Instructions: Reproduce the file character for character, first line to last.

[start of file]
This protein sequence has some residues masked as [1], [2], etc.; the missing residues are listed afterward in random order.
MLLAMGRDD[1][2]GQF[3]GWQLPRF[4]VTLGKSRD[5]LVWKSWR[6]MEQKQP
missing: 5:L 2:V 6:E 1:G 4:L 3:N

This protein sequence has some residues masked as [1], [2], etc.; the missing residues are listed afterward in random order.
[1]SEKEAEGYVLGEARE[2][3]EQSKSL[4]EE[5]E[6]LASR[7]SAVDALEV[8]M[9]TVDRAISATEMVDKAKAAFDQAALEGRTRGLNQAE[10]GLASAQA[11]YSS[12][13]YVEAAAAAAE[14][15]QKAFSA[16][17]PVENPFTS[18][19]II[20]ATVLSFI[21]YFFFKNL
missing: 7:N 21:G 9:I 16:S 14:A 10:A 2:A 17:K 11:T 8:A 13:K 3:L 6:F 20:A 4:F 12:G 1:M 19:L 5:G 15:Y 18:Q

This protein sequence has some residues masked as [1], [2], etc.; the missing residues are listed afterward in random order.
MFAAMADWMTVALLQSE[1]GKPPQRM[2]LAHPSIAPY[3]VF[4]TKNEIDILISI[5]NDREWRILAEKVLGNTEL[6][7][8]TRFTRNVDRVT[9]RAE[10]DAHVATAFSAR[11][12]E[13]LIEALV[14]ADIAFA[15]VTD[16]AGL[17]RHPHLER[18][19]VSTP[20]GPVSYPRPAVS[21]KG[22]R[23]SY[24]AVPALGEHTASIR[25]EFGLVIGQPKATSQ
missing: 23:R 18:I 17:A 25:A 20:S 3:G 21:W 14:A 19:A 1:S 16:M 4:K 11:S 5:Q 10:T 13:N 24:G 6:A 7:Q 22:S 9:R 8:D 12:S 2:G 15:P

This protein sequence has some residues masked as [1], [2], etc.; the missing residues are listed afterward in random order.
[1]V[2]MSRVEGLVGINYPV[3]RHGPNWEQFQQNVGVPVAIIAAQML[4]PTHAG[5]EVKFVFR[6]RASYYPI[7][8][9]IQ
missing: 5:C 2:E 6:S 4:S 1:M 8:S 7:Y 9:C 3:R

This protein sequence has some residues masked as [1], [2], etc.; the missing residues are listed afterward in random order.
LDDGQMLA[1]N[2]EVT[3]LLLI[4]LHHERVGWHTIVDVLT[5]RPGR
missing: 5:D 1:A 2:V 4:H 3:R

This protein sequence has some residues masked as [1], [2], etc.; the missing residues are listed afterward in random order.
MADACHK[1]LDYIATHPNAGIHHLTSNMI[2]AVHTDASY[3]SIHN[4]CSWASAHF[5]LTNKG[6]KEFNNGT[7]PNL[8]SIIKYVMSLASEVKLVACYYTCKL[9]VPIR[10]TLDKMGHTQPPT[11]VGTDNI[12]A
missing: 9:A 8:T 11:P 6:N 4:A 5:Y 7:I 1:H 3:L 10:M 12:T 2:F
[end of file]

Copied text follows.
This protein sequence has some residues masked as [1], [2], etc.; the missing residues are listed afterward in random order.
MLLAMGRDD[1][2]GQF[3]GWQLPRF[4]VTLGKSRD[5]LVWKSWR[6]MEQKQP
missing: 5:L 2:V 6:E 1:G 4:L 3:N

This protein sequence has some residues masked as [1], [2], etc.; the missing residues are listed afterward in random order.
[1]SEKEAEGYVLGEARE[2][3]EQSKSL[4]EE[5]E[6]LASR[7]SAVDALEV[8]M[9]TVDRAISATEMVDKAKAAFDQAALEGRTRGLNQAE[10]GLASAQA[11]YSS[12][13]YVEAAAAAAE[14][15]QKAFSA[16][17]PVENPFTS[18][19]II[20]ATVLSFI[21]YFFFKNL
missing: 7:N 21:G 9:I 16:S 14:A 10:A 2:A 17:K 11:T 8:A 13:K 3:L 6:F 20:A 4:F 12:G 1:M 19:L 5:G 15:Y 18:Q

This protein sequence has some residues masked as [1], [2], etc.; the missing residues are listed afterward in random order.
MFAAMADWMTVALLQSE[1]GKPPQRM[2]LAHPSIAPY[3]VF[4]TKNEIDILISI[5]NDREWRILAEKVLGNTEL[6][7][8]TRFTRNVDRVT[9]RAE[10]DAHVATAFSAR[11][12]E[13]LIEALV[14]ADIAFA[15]VTD[16]AGL[17]RHPHLER[18][19]VSTP[20]GPVSYPRPAVS[21]KG[22]R[23]SY[24]AVPALGEHTASIR[25]EFGLVIGQPKATSQ
missing: 23:R 18:I 17:A 25:A 20:S 3:G 21:W 14:A 19:A 1:S 16:M 4:K 11:S 5:Q 10:T 13:N 24:G 6:A 7:Q 22:S 9:R 8:D 12:S 2:G 15:P

This protein sequence has some residues masked as [1], [2], etc.; the missing residues are listed afterward in random order.
[1]V[2]MSRVEGLVGINYPV[3]RHGPNWEQFQQNVGVPVAIIAAQML[4]PTHAG[5]EVKFVFR[6]RASYYPI[7][8][9]IQ
missing: 5:C 2:E 6:S 4:S 1:M 8:S 7:Y 9:C 3:R

This protein sequence has some residues masked as [1], [2], etc.; the missing residues are listed afterward in random order.
LDDGQMLA[1]N[2]EVT[3]LLLI[4]LHHERVGWHTIVDVLT[5]RPGR
missing: 5:D 1:A 2:V 4:H 3:R

This protein sequence has some residues masked as [1], [2], etc.; the missing residues are listed afterward in random order.
MADACHK[1]LDYIATHPNAGIHHLTSNMI[2]AVHTDASY[3]SIHN[4]CSWASAHF[5]LTNKG[6]KEFNNGT[7]PNL[8]SIIKYVMSLASEVKLVACYYTCKL[9]VPIR[10]TLDKMGHTQPPT[11]VGTDNI[12]A
missing: 9:A 8:T 11:P 6:N 4:A 5:Y 7:I 1:H 3:L 10:M 12:T 2:F